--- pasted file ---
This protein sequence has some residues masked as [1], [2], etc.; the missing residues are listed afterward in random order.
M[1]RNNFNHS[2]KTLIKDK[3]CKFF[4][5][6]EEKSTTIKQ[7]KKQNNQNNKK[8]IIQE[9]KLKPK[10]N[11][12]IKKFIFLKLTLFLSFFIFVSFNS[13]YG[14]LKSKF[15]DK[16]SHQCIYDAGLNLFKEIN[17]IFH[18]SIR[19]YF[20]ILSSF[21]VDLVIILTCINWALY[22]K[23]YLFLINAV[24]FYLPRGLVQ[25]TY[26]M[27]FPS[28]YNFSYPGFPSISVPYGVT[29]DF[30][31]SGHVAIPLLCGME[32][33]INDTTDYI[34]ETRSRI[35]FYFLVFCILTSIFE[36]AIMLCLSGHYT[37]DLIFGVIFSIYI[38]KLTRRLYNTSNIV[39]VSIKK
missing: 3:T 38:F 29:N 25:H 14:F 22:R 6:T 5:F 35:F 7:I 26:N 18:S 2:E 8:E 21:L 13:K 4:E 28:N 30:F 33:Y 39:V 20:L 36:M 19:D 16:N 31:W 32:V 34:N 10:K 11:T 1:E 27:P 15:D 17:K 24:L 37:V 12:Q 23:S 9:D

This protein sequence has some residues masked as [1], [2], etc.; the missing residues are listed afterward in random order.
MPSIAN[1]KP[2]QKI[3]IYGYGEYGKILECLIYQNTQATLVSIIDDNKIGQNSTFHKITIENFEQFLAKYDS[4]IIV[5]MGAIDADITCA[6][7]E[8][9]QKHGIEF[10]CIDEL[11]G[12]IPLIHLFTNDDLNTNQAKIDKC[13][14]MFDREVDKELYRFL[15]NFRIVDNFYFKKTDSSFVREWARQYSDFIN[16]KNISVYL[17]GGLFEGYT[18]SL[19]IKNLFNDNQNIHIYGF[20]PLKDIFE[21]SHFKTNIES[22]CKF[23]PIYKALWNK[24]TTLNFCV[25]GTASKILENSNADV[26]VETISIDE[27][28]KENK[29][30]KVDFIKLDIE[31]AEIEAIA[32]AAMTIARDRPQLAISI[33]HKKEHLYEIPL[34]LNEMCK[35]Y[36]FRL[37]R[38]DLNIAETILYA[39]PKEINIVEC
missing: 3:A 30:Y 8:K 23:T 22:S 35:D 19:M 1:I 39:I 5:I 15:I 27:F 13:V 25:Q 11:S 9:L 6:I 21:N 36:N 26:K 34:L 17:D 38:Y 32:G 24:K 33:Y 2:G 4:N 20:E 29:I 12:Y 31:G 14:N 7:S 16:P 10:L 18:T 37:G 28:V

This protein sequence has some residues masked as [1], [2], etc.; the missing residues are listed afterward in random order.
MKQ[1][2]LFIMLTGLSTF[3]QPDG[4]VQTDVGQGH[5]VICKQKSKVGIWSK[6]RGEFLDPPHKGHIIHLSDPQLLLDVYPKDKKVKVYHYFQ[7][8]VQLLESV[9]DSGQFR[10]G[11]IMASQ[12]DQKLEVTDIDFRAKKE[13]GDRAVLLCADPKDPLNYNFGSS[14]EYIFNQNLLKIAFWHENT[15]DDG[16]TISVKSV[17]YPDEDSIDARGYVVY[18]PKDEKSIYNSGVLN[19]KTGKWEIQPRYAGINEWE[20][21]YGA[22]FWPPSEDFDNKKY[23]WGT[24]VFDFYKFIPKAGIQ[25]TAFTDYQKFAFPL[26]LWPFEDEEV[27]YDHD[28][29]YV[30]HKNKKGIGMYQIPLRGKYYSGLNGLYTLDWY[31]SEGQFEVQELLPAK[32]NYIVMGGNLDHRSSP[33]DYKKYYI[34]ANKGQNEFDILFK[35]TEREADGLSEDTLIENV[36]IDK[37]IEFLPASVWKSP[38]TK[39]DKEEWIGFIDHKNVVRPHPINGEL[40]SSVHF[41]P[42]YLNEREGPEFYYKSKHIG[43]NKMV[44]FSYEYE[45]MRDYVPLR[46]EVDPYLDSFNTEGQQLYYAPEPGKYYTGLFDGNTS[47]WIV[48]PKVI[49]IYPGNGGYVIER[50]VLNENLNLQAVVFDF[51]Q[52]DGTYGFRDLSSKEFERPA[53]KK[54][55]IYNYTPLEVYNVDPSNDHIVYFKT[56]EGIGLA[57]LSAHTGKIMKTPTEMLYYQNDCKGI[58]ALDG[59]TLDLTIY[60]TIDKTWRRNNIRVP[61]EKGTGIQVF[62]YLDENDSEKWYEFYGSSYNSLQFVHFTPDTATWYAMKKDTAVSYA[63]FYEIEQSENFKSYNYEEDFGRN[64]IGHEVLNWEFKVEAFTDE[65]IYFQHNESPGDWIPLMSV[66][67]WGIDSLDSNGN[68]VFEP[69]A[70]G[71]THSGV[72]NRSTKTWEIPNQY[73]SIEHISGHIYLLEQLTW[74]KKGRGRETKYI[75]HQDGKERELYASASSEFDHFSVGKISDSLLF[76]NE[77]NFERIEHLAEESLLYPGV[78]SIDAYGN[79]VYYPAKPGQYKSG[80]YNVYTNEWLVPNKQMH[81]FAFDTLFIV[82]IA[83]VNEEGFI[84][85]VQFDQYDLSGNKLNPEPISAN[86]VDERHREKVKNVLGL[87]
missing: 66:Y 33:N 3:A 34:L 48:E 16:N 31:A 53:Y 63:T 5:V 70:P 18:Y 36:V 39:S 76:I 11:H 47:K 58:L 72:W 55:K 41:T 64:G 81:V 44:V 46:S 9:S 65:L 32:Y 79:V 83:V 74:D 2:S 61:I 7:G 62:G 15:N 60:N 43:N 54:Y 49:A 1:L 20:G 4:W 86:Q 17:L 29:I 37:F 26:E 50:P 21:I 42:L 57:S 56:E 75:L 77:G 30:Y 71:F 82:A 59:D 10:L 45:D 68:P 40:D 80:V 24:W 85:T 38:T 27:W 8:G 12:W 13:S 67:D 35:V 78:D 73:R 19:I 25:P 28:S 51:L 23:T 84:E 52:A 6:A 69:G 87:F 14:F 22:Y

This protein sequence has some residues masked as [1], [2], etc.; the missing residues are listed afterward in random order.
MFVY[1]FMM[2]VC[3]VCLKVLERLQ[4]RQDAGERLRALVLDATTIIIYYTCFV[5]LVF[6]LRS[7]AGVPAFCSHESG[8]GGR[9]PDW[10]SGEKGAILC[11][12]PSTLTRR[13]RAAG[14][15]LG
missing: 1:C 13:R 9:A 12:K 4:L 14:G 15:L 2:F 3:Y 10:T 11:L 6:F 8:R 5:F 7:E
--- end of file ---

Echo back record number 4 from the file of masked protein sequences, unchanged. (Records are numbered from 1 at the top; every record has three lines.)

This protein sequence has some residues masked as [1], [2], etc.; the missing residues are listed afterward in random order.
MFVY[1]FMM[2]VC[3]VCLKVLERLQ[4]RQDAGERLRALVLDATTIIIYYTCFV[5]LVF[6]LRS[7]AGVPAFCSHESG[8]GGR[9]PDW[10]SGEKGAILC[11][12]PSTLTRR[13]RAAG[14][15]LG
missing: 1:C 13:R 9:A 12:K 4:L 14:G 15:L 2:F 3:Y 10:T 11:L 6:F 8:R 5:F 7:E